Online news are irresponsible if they deliver the news collected by paper journalism without paying reasonable money. As long as online is operated on the basis of free contact, news with full contents which costs a lot of money on collection would not survive online.

What now questioned is I think whether we citizons would like temporary, free, irresponsible stimuli or would like detailed profound intelligence. Thank you.

by: chrisl from: long beach, ny
August 10, 2013 11:38 AM
Sure digital media has hurt print media across the board. But your "experts" ignore the elephant in the room. WaPo, Newsweek and the NY Times have abandoned even the facade of impartiality and have turned themselves into cheerleaders for the Democrats. How do they expect to increase revenues when their opinions are always the opposite of 50% of potential customers? Moreover, these rags no longer perform any investigative journalism unless its to find dirt on Republicans, like the haircut Romney gave some kid forty years ago. What important information have they discovered about Obama's "phony scandals"? Nothing. In fact they seem much more concerned with ignoring them or actually covering them up. So why should anyone, including Democrats, buy this junk when they can just hear Obama read the same thing off his teleprompter?

Featured Videos

Your JavaScript is turned off or you have an old version of Adobe's Flash Player. Get the latest Flash player.
Expelled from Pakistan, Afghan Refugees Return to Increased Hardshipi
X
Ayesha Tanzeem
May 28, 2015 6:48 PM
Undocumented refugees returning to Afghanistan from Pakistan have no jobs, no support system, and no home return to, and international aid agencies say they and the government are overwhelmed and under-resourced. Ayesha Tanzeem has more from Kabul.
Video

Video Expelled from Pakistan, Afghan Refugees Return to Increased Hardship

Undocumented refugees returning to Afghanistan from Pakistan have no jobs, no support system, and no home return to, and international aid agencies say they and the government are overwhelmed and under-resourced. Ayesha Tanzeem has more from Kabul.
Video

Video Britain Makes Controversial Move to Crack Down on Extremism

Britain is moving to tighten controls on extremist rhetoric, even when it does not incite violence or hatred -- a move that some are concerned might unduly restrict basic freedoms. It is an issue many countries are grappling with as extremist groups gain power in the Middle East, fueled in part by donations and fighters from the West. VOA’s Al Pessin reports from London.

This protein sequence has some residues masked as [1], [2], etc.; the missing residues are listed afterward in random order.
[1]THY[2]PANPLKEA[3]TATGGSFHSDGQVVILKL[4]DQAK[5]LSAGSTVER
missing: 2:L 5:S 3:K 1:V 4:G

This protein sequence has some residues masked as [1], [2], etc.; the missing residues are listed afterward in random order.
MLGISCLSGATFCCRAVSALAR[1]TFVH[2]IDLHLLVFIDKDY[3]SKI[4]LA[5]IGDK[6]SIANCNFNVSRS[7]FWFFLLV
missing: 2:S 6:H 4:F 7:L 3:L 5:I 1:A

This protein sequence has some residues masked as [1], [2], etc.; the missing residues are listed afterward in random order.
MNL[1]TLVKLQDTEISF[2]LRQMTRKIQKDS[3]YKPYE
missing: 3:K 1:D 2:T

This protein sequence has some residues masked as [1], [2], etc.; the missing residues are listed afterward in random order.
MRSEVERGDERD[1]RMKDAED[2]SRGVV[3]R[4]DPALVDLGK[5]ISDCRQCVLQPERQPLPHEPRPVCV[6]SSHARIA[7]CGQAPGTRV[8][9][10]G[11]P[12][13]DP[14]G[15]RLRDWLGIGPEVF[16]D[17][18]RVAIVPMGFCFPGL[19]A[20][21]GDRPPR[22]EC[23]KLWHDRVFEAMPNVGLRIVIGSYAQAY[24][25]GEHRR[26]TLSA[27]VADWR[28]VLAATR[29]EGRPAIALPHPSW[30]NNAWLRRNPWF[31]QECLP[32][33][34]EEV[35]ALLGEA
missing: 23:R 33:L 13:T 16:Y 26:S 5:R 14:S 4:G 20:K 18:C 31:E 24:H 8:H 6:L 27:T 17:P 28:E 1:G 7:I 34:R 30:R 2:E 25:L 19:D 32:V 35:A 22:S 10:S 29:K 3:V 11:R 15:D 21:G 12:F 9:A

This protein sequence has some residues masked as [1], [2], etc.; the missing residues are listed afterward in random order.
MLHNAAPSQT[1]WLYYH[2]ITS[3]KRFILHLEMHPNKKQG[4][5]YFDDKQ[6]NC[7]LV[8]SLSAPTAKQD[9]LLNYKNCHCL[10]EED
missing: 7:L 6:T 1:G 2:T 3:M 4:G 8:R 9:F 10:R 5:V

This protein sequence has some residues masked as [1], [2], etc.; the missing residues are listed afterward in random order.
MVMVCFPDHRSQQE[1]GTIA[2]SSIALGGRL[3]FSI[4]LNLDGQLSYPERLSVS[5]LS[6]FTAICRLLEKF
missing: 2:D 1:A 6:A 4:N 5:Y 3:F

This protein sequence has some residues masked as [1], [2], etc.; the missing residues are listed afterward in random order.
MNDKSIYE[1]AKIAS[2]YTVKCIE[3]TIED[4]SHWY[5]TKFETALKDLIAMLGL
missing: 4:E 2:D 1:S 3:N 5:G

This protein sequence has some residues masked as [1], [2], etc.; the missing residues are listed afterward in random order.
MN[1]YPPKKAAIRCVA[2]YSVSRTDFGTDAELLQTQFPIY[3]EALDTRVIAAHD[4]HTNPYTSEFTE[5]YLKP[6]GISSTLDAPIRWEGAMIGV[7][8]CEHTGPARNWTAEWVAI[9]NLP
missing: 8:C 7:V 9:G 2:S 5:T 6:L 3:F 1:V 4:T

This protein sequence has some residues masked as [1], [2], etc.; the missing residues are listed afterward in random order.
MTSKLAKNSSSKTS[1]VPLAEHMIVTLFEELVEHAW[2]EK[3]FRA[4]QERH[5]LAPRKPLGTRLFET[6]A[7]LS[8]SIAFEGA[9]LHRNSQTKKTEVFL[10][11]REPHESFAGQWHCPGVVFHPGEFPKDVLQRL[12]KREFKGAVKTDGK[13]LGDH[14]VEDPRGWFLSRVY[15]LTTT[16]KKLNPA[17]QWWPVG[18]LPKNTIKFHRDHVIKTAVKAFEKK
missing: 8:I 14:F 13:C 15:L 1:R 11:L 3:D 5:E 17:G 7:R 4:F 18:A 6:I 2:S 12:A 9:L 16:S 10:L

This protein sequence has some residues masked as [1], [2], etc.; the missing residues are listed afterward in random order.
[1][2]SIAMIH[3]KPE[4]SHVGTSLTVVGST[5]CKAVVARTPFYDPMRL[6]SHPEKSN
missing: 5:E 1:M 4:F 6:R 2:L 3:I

Video

Video Floodwaters Recede in Houston, but Rain Continues

Many parts of Texas are recovering from one of the worst natural disasters to hit the southwestern state. Heavy rains on Monday and early Tuesday caused rivers to swell in eastern and central Texas, washing away homes and killing at least 13 people. As VOA’s Greg Flakus reports from Houston, floodwaters are receding slowly in the country's fourth-largest city, and there likely is to be more rain in the coming days.
Video

Video 3D Printer Makes Replica of Iconic Sports Car

Cars with parts made by 3D printers are already on the road, but engineers are still learning about this new technology. While testing the possibility of printing an entire car, researchers at the U.S. Department of Energy recently created an electric-powered replica of an iconic sports roadster. VOA’s George Putic has more.
Video

Video Al-Shabab Recruitment Drive Still on In Kenya

The al-Shabab militants that have long battled for control of Somalia also have recruited thousands of young people in Kenya, leaving many families disconsolate. Mohammed Yusuf recently visited the Kenyan town of Isiolo, and met with relatives of those recruited, as well as a many who have helped with the recruiting.
Video

Video US Voters Seek Answers From Presidential Candidates on IS Gains

The growth of the Islamic State militant group in Iraq and Syria comes as the 2016 U.S. presidential campaign kicks off in the Midwest state of Iowa.   As VOA’s Kane Farabaugh reports, voters want to know how the candidates would handle recent militant gains in the Middle East.
Video

Video A Small Oasis on Kabul's Outskirts Provides Relief From Security Tensions

When people in Kabul want to get away from the city and relax, many choose Qargha Lake, a small resort on the outskirts of Kabul. Ayesha Tanzeem visited and talked with people about the precious oasis.
Video

Video Film Festival Looks at Indigenous Peoples, Culture Conflict

A recent Los Angeles film festival highlighted the plight of people caught between two cultures. Mike O'Sullivan has more on the the Garifuna International Film Festival, a Los Angeles forum created by a woman from Central America who wants the world to know more about her culture.
Video

Video Kenyans Lament Losing Sons to al-Shabab

There is agony, fear and lost hope in the Kenyan town of Isiolo, a key target of a new al-Shabab recruitment drive. VOA's Mohammed Yusuf visits Isiolo to speak with families and at least one man who says he was a recruiter.
Video

Video Scientists Say Plankton More Important Than Previously Thought

Tiny ocean creatures called plankton are mostly thought of as food for whales and other large marine animals, but a four-year global study discovered, among other things, that plankton are a major source of oxygen on our planet. VOA’s George Putic reports.
Video

Video Kenya’s Capital Sees Rise in Shisha Parlors

In Kenya, the smoking of shisha, a type of flavored tobacco, is the latest craze. Patrons are flocking to shisha parlors to smoke and socialize. But the practice can be addictive and harmful, though many dabblers may not realize the dangers, according to a new review. Lenny Ruvaga has more on the story for VOA from Nairobi, Kenya.
Video

Video Iowa Family's Sacrifice Shaped US Military Service for Generations

Few places in America have experienced war like Waterloo. This small town in the Midwest state of Iowa became famous during World War II not for what it accomplished, but what it lost. As VOA’s Kane Farabaugh reports, the legacy of one family’s sacrifice is still a reminder today of the real cost of war for all families on the homefront.

VOA Blogs